Warm February after a cold winter hint at a good season for maple syrup

Posted Feb. 19, 2011, at 12 a.m.

SKOWHEGAN, Maine — For those who watch the seasons, one of the earliest signs of spring in Maine is a sap bucket hanging on a sugar maple.

“It’s been verified,” Mark Cooper of Cooper’s Maple Products in Windham said Friday. “Spring is coming.” Cooper, who taps 1,250 to 1,300 trees, plans to begin gathering sap Sunday. “But the last couple of warm days have been really tempting.”

So tempting that some of the state’s hundreds of maple syrup producers were tapping trees Thursday.

Other producers, particularly those in northern Maine, are cautiously watching an approaching cold stretch and will wait until after it passes to collect the sap.

“Spring is right on our doorstep,” Eric Ellis of Maine Maple Products at Madison said Friday. Ellis said some producers checked their trees and found the sap was running Thursday. “But it may be quite short-lived with the cold returning.”

Maine Maple Products has not begun tapping any of its 75,000 trees in northern Somerset County, but could begin a week from now, Ellis said. MMP is owned by the Lariviere family of Quebec, and its Maine sugarbush is so remote that it can only be reached through a rural crossing from Canada.

Ellis said it was too early to predict how this year’s season will go, but added, “We are always optimistic until proven wrong. That is the nature of agriculture, I guess.”

Last year, maple producers suffered through a mixed season — early in the southern part of the state and later up north. This year, the pattern appears to be the same. Typically, producers like the Larivieres begin tapping around March 20 — not Feb. 20. But last year, they were weeks ahead of the season, and Ellis said the weather appears to be setting up for a similar scenario this season.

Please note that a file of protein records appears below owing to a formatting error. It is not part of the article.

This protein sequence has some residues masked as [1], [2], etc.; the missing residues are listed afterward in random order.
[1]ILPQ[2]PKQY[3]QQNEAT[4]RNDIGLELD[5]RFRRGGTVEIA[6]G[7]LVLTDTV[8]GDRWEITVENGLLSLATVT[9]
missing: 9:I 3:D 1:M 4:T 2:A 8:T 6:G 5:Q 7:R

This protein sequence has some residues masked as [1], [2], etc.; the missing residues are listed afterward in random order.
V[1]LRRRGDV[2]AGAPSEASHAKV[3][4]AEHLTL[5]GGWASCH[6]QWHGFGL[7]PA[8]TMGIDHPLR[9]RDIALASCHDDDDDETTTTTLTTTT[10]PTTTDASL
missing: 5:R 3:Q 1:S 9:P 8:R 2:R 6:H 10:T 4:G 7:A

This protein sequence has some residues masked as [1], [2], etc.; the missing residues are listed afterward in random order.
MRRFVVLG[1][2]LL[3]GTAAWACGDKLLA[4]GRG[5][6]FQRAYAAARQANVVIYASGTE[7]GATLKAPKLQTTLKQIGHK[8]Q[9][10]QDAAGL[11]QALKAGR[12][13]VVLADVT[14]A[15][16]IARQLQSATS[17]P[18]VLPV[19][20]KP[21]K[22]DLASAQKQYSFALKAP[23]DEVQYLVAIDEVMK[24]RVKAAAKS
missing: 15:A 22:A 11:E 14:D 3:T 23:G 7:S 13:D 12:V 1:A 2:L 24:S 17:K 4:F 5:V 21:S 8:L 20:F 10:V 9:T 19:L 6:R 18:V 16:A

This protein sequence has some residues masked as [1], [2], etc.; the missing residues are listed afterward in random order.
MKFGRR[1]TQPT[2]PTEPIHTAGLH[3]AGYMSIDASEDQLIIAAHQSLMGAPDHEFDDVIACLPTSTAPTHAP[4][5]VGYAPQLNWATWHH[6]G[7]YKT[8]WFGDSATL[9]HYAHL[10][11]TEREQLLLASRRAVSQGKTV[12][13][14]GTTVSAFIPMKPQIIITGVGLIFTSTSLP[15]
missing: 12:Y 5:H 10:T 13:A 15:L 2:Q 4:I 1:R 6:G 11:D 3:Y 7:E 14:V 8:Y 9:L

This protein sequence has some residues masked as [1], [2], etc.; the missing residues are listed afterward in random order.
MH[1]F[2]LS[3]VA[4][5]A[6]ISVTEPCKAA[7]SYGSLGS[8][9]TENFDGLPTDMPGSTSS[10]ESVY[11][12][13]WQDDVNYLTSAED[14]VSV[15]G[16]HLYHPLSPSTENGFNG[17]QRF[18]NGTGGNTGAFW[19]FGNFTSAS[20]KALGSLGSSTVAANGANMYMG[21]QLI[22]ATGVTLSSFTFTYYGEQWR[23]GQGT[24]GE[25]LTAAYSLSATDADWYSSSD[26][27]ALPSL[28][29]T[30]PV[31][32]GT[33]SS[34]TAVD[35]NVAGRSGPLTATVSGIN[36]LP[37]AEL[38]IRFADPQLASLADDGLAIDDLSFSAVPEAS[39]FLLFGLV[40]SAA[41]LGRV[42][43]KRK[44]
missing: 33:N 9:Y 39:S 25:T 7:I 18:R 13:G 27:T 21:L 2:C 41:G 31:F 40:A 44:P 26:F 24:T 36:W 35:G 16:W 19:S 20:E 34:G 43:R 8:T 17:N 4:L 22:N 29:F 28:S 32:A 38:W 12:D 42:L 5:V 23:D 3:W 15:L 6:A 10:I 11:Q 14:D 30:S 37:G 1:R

Maine maple syrup production was around 310,000 gallons last year, below the state’s record-high production in 2009 of 395,000 gallons.

Maine ranked second in production in the country in 2009, making about 27 percent of all U.S. syrup, according to the New England Agriculture Statistics Service.

Kathy Hopkins, maple syrup specialist with the University of Maine Cooperative Extension, said more small farmers are getting into syrup production, and existing businesses are expanding. “The outlook is great for the resource,” she said. Cooper said he added another 100 trees this year and will add more in 2012.

Hopkins explained that the traditional six-week season is completely ruled by temperatures.

“We need temperatures of 20 or so in the night, followed by 40 to 45 in the day, without a strong wind, for a good sap flow,” she said. Once daytime temperatures are consistently in the 60s, Hopkins said, the buds begin to form and the sap tastes “buddy.” She said it is like chewing on a green branch.

The amount of snow still remaining under the trees may actually help production, Ellis said. Because Maine’s snows began before the winter frost could get deep into the ground, Ellis said, the snow may help keep the trees’ roots cool. “This kind of tricks the tree into thinking it is still winter and slows bud production,” he said.

“But we’ve had fairly stable temperatures and a good supply of groundwater,” Ellis added. “It should be a good season.”

Maine Maple Sunday, a day when sugarhouses across the state open their doors and offer tours, educational programming and tasting, is March 27.

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Maple syrup resources

Information about producing maple syrup is available from Kathy Hopkins of University of Maine Cooperative Extension at 474-9622 or khopkins@maine.edu.

A list of maple sugar products producers participating in Maine Maple Sunday is at www.mainemapleproducers.com or www.getrealmaine.com.

Three Cooperative Extension instructional maple-sugaring videos are available on YouTube:

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